Human hepatocyte morphology and functions in a multibore fiber bioreactor.
ABSTRACT The viability and liver specific functions of human hepatocytes in a multibore fiber bioreactor are reported. Human hepatocytes were cultured in the intraluminal compartment of the bioreactor. Human hepatocytes on the membranes maintained their round shape and showed focal adhesions as sites of interaction with the membrane surface. Cells in the bioreactor expressed liver specific functions, including synthetic and detoxification activity up to 14 d of culture. The results demonstrate that human hepatocytes cultured in the multibore fiber bioreactor are able to sustain the same in vivo liver functions in vitro.
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ABSTRACT: Hyperforin is an important active component of St. John's wort (Hypericum perforatum) that has been suggested to be responsible for the St. John's wort antidepressive effects and herbal-drug interactions. In this study, the in vitro metabolism profile of hyperforin was investigated using liver microsomes from male and female Sprague-Dawley rats, with or without induction by phenobarbital or dexamethasone. Four major Phase I metabolites, named 19-hydroxyhyperforin, 24-hydroxyhyperforin, 29-hydroxyhyperforin, and 34-hydroxyhyperforin, were isolated by high performance liquid chromatography and identified by mass spectrometry and NMR. Results suggest that hydroxylation is a major biotransformation of the hyperforin pathway in rat liver and that inducible cytochrome P450 3A (CYP450 3A) and/or CYP2B may be the major cytochrome P450 isoforms catalyzing these hydroxylation reactions.Drug Metabolism and Disposition 02/2004; 32(1):28-34. · 3.36 Impact Factor
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ABSTRACT: We have developed a bioartificial liver support system utilizing hollow-fiber bioreactor, plasmapheresis and microcarrier cell culture technologies. Liver cells were obtained through portal vein perfusion with ethylenediaminetetraacetate or ethylenediaminetetraacetate/collagenase. A mathematical model of mass transport in a hollow-fiber module, at various plasma flow velocities and system configurations, was developed. The bioartificial liver's ability to carry out specific differentiated metabolic liver functions was tested in vitro and in vivo. A reproducible large-animal model of acute ischemic liver failure was developed. Most major first-generation cyclosporine and 19-norterstosterone metabolites were isolated after substrate addition to the bioartificial liver in vitro. After bioartificial liver treatment for 6 hr (with dog or pig liver cells), dogs with acute liver failure had significantly lower serum ammonia and lactate levels and significantly higher serum glucose levels than did control animals treated with a bioartificial liver system inoculated with microcarriers alone. In addition, bioartificial liver-treated animals had significantly higher mean systolic blood pressures than did controls. Liver cell viability at the end of the 6-hr in vivo experiment was greater than 90%.Hepatology 03/1993; 17(2):258-65. · 12.00 Impact Factor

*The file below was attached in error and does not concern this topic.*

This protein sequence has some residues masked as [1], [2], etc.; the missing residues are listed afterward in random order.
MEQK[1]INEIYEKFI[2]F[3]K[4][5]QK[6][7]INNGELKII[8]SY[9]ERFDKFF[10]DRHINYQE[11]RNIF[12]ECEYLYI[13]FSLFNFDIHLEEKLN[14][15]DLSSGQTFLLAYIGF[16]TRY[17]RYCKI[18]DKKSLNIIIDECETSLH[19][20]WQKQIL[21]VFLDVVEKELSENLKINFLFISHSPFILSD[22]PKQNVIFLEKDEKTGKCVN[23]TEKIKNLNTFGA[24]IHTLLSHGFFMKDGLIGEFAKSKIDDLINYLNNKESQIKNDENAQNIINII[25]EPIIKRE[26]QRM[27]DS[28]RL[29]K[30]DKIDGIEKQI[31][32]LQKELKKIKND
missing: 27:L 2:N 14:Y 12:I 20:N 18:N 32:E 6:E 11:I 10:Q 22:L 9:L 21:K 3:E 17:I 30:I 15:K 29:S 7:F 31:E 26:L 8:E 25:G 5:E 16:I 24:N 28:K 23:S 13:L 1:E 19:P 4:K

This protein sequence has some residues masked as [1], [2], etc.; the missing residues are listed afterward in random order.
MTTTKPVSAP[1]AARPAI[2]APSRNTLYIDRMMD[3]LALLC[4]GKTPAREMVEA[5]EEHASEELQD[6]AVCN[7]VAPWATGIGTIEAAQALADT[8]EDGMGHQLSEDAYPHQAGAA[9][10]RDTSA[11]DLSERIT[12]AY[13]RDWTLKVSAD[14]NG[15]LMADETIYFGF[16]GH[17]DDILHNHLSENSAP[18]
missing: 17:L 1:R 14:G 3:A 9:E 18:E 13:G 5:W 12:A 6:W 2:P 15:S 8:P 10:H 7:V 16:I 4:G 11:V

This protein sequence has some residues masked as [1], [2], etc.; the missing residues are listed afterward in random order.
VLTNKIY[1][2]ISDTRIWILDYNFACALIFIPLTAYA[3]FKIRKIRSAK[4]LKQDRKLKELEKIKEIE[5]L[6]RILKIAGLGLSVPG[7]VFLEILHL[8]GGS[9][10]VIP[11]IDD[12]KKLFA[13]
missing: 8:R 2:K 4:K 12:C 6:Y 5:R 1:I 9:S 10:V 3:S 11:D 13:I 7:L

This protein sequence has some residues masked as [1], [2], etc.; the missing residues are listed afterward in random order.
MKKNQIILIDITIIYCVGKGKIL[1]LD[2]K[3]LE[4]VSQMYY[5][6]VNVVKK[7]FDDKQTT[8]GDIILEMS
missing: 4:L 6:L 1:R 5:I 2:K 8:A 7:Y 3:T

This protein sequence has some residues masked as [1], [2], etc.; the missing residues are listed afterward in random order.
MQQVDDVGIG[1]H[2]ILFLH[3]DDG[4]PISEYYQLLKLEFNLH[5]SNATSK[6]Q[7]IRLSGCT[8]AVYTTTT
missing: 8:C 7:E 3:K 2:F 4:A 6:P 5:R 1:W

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ABSTRACT: We have previously described the design and operation of a microfabricated bioreactor that supports perfused 3D culture of liver cells and facilitates evolution of tissue-like morphological structures. Here, we describe the functional viability of cells maintained in this microarray bioreactor and examine the influence of different seeding protocols on the evolution of structure and function in comparison with static culture. Primary rat hepatocytes were seeded into the perfusion reactors either as single-cell suspensions immediately after isolation or as spheroidal aggregates formed over a 2- to 3-day period. Initial studies in which cells were cultured for 7 days postisolation revealed significantly greater functional activity and morphological stability of cells that were preaggregated for up to 3 days before seeding in the reactor, compared with direct seeding of single cells. Total albumin secretion and urea genesis rates in single-cell reactor cultures declined significantly during this initial culture period while remaining constant in preaggregated reactor cultures. Longer term studies indicate that rates of albumin secretion and urea genesis are maintained at constant levels through 15 days postisolation. These metabolic rates are an order of magnitude higher than observed for the same preaggregated structures cultured statically with comparable medium ratio and exchange conditions. The metabolic function data are supported by light microscopy images showing viable tissue structures, and electron microscopy images that reveal tight junctions, glycogen storage, and bile canaliculi.Tissue Engineering 08/2002; 8(3):499-513. · 4.07 Impact Factor